Colorado’s new use-it-or-lose-it vacation policy sparks questions

The Colorado Division of Labor has taken a new position on enforcing wage claims based on an employer’s vacation policy, and the position is leaving employers with questions about whether use-it-or-lose-it vacation policies are lawful in the state.

In response to inquiries about whether policies that prohibit employees from rolling over some or all earned vacation or paid time off (PTO) from year to year, the division recently posted frequently asked questions (FAQs) on its website. The FAQs state that such policies don’t necessarily run afoul of the Colorado Wage Protection Act (WPA) and that if an employee challenges the validity of an employer’s policy, the determining factor will be when vacation is earned.

The WPA says that vacation pay “earned in accordance with the terms of any agreement” becomes “wages.” Therefore, many employers have use-it-or-lose-it policies to keep employees from banking large sums of vacation or PTO, which is typically paid out upon separation from employment.

According to the FAQs, an employer can have a use-it-or-lose-it policy as long as it is included in the terms of an agreement between the employer and an employee. But the FAQs go on to state that a use-it-or-lose-it policy may not deprive an employee of earned vacation pay or wages associated with that time. The FAQs also state that vacation pay that is “earned and determinable” must be paid upon separation from employment. The terms of agreements between employers and employees will determine when vacation pay is earned.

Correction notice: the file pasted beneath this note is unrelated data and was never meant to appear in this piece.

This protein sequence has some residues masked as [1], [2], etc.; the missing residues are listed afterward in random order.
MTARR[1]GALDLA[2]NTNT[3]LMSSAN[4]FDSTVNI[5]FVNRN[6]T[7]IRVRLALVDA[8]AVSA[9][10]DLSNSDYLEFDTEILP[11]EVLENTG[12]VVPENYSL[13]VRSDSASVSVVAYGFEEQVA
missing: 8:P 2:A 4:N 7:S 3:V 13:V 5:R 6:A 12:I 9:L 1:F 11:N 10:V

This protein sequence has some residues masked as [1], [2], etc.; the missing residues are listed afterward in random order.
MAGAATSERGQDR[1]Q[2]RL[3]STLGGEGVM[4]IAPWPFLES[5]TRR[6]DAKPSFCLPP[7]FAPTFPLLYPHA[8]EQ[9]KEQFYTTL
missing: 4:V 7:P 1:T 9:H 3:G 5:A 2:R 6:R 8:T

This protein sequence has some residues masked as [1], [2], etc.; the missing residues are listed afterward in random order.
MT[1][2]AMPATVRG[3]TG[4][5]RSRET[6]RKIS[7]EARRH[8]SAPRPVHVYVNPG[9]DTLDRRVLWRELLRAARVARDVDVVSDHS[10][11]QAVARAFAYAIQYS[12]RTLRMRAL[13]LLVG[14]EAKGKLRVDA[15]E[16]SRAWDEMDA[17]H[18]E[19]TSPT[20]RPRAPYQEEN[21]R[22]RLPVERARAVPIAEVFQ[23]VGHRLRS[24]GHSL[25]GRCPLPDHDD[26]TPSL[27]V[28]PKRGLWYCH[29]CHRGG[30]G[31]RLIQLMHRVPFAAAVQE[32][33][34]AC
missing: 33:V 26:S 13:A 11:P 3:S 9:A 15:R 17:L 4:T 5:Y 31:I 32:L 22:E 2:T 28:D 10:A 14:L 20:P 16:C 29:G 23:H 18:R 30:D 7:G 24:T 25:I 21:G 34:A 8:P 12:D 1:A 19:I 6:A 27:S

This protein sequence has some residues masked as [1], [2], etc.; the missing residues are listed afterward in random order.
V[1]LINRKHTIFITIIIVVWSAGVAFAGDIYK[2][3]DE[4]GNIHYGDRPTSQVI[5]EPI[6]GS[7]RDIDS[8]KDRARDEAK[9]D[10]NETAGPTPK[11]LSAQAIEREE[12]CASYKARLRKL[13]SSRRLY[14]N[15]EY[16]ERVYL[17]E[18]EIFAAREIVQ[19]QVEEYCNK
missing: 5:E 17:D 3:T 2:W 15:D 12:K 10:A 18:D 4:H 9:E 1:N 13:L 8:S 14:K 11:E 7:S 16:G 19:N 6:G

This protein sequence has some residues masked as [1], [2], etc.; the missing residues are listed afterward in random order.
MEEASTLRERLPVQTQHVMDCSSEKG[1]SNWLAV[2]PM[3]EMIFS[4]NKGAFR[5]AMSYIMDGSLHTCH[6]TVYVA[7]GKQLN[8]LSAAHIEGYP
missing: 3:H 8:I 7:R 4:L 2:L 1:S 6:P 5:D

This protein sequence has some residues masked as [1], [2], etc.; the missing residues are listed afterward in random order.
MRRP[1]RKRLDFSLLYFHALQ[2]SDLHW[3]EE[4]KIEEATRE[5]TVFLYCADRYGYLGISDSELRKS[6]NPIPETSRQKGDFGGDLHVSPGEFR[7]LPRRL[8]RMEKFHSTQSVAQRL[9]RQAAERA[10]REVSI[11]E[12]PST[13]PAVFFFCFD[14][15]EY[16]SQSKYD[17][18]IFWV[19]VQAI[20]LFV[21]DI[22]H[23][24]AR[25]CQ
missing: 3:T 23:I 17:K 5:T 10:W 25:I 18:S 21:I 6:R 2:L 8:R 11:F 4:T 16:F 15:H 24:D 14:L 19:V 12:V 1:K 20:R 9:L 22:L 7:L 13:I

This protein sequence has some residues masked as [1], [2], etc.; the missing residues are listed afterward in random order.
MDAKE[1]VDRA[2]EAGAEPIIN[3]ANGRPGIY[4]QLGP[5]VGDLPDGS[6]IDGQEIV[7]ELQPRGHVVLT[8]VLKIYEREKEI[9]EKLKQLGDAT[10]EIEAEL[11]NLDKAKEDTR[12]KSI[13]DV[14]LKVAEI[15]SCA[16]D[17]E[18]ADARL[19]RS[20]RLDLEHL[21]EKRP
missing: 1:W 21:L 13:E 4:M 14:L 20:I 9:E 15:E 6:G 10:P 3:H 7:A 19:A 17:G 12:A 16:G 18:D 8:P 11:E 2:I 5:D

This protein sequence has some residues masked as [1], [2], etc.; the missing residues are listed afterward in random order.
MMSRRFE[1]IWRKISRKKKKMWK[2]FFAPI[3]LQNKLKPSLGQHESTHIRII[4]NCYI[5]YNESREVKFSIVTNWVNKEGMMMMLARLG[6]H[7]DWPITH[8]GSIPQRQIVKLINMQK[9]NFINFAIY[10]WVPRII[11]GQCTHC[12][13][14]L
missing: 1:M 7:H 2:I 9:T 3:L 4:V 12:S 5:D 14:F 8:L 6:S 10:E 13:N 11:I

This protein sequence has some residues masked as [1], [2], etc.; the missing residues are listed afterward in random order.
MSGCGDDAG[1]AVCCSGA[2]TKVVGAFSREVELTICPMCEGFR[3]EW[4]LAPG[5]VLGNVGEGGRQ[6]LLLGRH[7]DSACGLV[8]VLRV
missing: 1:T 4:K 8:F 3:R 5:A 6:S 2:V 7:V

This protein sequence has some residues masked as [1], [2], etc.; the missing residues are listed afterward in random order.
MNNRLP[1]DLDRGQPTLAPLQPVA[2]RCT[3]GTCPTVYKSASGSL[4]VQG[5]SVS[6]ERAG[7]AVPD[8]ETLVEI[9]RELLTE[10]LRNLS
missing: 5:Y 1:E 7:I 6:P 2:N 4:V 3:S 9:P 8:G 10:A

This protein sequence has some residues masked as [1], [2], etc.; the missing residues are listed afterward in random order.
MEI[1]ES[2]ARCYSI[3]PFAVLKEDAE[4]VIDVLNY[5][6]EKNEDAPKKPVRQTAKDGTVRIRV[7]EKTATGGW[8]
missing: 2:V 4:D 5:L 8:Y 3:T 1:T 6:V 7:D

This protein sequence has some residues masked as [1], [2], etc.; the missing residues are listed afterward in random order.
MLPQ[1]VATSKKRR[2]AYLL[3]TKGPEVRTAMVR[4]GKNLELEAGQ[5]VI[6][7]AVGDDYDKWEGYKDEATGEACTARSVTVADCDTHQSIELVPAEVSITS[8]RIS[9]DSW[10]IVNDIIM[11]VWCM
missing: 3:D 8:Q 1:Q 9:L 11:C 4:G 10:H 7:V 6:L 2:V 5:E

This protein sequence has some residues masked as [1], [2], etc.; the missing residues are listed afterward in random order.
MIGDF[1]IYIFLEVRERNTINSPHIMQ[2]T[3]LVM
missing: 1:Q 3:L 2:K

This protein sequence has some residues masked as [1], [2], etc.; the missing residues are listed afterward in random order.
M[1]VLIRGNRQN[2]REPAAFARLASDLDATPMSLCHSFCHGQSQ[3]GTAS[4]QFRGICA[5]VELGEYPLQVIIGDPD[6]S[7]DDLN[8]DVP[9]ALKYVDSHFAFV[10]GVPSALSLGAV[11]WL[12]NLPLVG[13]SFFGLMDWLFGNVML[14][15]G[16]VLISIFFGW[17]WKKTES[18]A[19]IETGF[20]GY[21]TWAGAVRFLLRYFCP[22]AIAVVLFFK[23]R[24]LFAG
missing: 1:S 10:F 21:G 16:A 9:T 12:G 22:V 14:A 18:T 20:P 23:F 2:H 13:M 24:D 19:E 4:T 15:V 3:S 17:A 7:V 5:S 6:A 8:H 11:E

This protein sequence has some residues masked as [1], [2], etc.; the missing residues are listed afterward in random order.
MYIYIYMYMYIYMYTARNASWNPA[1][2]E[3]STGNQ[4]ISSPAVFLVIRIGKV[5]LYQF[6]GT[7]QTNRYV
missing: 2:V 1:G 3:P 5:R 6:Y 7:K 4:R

Employer takeaways

Because of unanswered questions related to the validity of use-it-or-lose-it vacation policies, Colorado employers are advised to keep in mind that:

  • The division’s jurisdiction is limited to claims of $7,500 or less.
  • The division’s interpretation of the WPA and vacation policies may not be accepted by courts.
  • To avoid a potential lawsuit, employers should consider implementing a maximum accrual policy instead of a use-it-or-lose-it policy. For example, under a maximum accrual policy, once an employee reaches a certain accrual, he won’t earn more vacation or PTO until he falls below the maximum.

The best practice for employers wanting to maintain a use-it-or-lose-it vacation or PTO policy is to review their policy with experienced employment counsel and determine whether to revise the policy in light of the division’s new position.

More information on the division’s new policy will be provided in the next issue of Colorado Employment Law Letter.